Moving Drupal

Today I had to move a Drupal installation from one domain (dev.example.com) to another (www.example.com). Most of my time was spent in waiting for back-ups to finish, but there was one other problem that took a good half hour to solve: one page (www.example.com/portfolio/) would give 403 errors, even though the page existed (as a URL alias). What had happened is that until today the www address had contained the old site, and the customer did not want me to delete its files, so I just dumped Drupal in the same directory. Turned out that there was a directory “portfolio” in there that conflicted with one of the new site’s so-called ‘URL aliases’.

So here are a few tips for moving a Drupal install across domains:

  • empty all caches before you back-up the database
  • after moving the site, change the base_url setting in the site settings file (sites/default/settings.php)
  • if you’re using MS Windows, Xenu Linksleuth is a good tool to check if any of the old URL’s are still lingering on the user side of the web site
  • if you’re overwriting an exisiting site, make sure the old paths in your new Drupal root do not conflict with the path aliases of the new site.

Re: the caches: my database contained 66 MB of material, of which 61 MB were caches.

The above are additional tips, and most definitely not the entire story of how to move a Drupal site. For that you use either common sense or the search function at Drupal.org.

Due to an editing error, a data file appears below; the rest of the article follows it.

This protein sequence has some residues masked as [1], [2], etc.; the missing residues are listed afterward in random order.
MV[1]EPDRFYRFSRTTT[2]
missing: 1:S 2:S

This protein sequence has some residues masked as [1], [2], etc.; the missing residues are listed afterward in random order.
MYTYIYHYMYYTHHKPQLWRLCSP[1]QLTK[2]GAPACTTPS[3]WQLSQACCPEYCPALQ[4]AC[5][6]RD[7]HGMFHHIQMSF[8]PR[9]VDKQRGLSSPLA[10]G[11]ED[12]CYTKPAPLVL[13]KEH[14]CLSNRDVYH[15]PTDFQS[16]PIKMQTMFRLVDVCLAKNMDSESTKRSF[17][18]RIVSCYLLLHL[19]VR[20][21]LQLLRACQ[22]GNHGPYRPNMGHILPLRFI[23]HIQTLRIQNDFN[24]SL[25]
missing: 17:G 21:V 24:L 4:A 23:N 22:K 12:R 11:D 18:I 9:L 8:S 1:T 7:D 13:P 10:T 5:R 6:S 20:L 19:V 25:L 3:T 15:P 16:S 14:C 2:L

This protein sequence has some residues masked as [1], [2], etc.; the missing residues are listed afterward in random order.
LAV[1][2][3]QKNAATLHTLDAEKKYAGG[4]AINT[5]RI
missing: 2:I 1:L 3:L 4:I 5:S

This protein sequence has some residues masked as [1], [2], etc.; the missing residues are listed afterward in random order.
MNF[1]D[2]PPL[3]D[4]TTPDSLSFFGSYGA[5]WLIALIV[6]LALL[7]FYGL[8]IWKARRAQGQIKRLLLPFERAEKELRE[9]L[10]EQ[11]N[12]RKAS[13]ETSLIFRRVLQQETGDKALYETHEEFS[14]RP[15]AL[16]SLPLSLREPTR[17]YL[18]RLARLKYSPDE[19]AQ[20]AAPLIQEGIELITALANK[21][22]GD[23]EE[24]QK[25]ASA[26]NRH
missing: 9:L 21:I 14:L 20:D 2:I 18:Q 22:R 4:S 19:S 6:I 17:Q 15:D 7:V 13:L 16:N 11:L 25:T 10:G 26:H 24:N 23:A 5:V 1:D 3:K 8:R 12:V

Ingrown name tags

A better camera does not make a better photographer. I knew that going in, yet when I produced photos with my new DSLR (a Canon EOS 1000D) that were just as bad as those taken with my trusty Canon A620, a digital pocket camera… Well, I had to swallow for a bit. Pride mostly.

But I had decided to treat myself, and so I did. One of the things that irritated me about the pocket camera is how much light it needed to get anything done, and in this respect the new camera is clearly better. I especially like how my trees now have frilly branches instead of a sort of blue aura. Also the macro shots come out nice and crisp, even though they’re a horror to get in focus.

Today was the first sunny day since I bought the camera last weekend, a good time therefore for an outdoors test run. My regular route to the Amstel park leads past the Zuidas, an area in which lots of high-rises are being built, and in the park there are always grateful models in the shape of very tame ducks, chickens, pheasants and peacocks.

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The relevance of Arts & Humanities (i.e. none)

Cleaning the house I found an old report six of us had to write during a course in building information systems back in college. The course was aimed at students of the ‘soft sciences,’ and was a sort of side-salad thing that wasn’t really relevant to your study at hand, but you could take it to collect some skills with actual relevance to the real world. It ended with a project in which we had to analyse a customer’s needs, and then design and actually implement an information system. Our little group had to build a system for electronically storing patient files (very relevant these days in the Netherlands).

I looked up the five names besides mine on that report: 2 of them ended up becoming an IT manager at a hospital.

(Of course, the rest of us also ended up in IT, but that’s par for the course for anybody from humanities and social sciences; you get to spend some time in IT for at least part of your career.)